Empirically derived dietary patterns are useful to describe food consumption habits within population groups. The aim of the study was to analyse dietary patterns as well as changes of these patterns within the last decade among German adolescents.
Dietary patterns were analyzed for 12 to 17 years old participants of two waves of the German Health Interview and Examination Survey for Children and Adolescents (KiGGS Baseline (2003–2006) N = 5.197 and KiGGS Wave 2 (2014–2017) N = 5.199). KiGGS is part of the nationwide health monitoring in Germany. Food consumption was assessed by a semi-quantitative food frequency questionnaire. Based on this information, dietary patterns were derived using principal component analysis in a former analysis for KiGGS Baseline(1) and in this new analysis for KiGGS Wave 2. In KiGGS Baseline three major dietary patterns were identified (‘western’, ‘traditional’, and ‘healthy’) among boys and two among girls (‘western/traditional’, and ‘healthy’).
In KiGGS wave 2 the ‘traditional’ pattern could not be identified anymore among boys and a new pattern, the ‘sandwich’ pattern was identified among girls and boys. The ‘sandwich’ pattern was positively correlated with the intake of bread, processed meat, cheese, butter/margarine, jam, cake/cookies, and among boys also confectionary. Compared to the former ‘traditional’ dietary pattern among boys, the new ‘sandwich‘ pattern shows similarities (bread, processed meat and butter/margarine) but the former warm meal components are missing (meat and potatoes).There were only slight differences in the food groups associated with the ‘western’, ‘western/traditional’ or ‘healthy’ pattern between both surveys.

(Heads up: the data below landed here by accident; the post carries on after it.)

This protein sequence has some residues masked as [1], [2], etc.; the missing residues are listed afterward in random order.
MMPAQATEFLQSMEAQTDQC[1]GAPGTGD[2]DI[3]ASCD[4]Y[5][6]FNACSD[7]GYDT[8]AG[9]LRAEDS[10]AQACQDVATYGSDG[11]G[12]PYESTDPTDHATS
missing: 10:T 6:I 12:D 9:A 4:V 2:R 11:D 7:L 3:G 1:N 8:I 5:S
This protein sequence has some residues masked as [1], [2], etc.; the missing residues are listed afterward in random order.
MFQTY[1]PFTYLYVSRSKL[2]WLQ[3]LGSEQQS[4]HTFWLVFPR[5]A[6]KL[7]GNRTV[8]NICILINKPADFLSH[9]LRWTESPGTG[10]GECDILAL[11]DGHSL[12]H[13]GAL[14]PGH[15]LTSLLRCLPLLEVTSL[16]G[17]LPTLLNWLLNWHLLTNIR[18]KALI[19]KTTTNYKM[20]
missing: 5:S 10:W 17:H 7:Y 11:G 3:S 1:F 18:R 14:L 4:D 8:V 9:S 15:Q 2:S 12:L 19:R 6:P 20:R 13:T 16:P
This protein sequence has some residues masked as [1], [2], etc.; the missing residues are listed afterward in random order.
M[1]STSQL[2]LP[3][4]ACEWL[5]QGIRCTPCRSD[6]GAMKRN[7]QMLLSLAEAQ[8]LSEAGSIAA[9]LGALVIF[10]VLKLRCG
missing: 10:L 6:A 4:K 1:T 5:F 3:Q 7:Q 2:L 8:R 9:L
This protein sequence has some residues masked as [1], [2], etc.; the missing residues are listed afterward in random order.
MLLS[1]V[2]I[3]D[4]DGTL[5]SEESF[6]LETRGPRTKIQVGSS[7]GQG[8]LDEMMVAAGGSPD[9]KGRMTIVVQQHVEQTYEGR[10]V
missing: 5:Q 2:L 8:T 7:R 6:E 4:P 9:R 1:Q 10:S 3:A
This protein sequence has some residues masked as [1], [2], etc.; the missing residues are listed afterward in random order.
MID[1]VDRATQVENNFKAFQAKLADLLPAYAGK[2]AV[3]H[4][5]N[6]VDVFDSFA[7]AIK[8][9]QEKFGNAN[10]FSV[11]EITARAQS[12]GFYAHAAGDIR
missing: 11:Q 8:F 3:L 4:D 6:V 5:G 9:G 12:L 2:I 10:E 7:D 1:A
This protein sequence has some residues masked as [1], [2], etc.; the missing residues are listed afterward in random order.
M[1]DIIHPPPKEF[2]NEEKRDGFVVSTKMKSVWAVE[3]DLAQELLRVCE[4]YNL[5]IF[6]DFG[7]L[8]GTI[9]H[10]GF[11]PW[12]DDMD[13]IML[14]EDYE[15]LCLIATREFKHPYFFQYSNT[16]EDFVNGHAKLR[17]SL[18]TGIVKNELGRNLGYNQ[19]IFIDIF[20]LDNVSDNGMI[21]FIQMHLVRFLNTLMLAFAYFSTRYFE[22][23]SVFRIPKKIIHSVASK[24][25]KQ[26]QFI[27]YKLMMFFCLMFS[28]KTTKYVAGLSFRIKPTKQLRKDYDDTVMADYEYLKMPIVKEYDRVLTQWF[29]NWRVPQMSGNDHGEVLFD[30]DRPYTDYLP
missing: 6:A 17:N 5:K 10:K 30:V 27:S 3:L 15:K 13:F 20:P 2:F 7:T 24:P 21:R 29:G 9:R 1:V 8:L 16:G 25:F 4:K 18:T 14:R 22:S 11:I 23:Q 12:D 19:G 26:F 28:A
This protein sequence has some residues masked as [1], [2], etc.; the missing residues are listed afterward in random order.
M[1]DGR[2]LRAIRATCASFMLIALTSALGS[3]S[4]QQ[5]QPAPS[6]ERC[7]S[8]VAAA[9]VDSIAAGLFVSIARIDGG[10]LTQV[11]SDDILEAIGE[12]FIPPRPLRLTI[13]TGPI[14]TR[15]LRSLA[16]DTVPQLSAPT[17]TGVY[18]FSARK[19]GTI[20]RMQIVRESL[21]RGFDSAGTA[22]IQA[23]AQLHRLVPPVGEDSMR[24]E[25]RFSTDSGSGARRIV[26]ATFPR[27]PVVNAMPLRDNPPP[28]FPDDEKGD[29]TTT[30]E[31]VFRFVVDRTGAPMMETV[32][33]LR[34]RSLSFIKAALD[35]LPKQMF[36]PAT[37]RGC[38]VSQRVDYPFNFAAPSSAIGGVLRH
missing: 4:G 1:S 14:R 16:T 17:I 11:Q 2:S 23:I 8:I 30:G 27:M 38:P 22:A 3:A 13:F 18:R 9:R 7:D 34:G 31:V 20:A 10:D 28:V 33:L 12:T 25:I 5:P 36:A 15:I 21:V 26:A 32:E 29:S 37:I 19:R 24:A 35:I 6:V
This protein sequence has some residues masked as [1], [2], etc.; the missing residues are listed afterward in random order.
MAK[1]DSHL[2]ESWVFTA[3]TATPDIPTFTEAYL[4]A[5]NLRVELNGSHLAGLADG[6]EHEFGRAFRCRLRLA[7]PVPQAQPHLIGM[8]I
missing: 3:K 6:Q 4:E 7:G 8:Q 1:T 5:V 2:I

Within the past decade dietary patterns changed among German adolescents. In 2014–2017 a new ‘sandwich’ pattern was identified among boys and girls, and the ‘traditional’ dietary pattern was not found any more among boys. This change could be associated with more frequent food consumption out of home among adolescents. Within the past decade, the school system in many German federal states was restructured from half-day schools towards whole-day schools and the utilization of meal supply within schools almost doubled among adolescents. These changes may have influenced the food consumption habits among adolescents.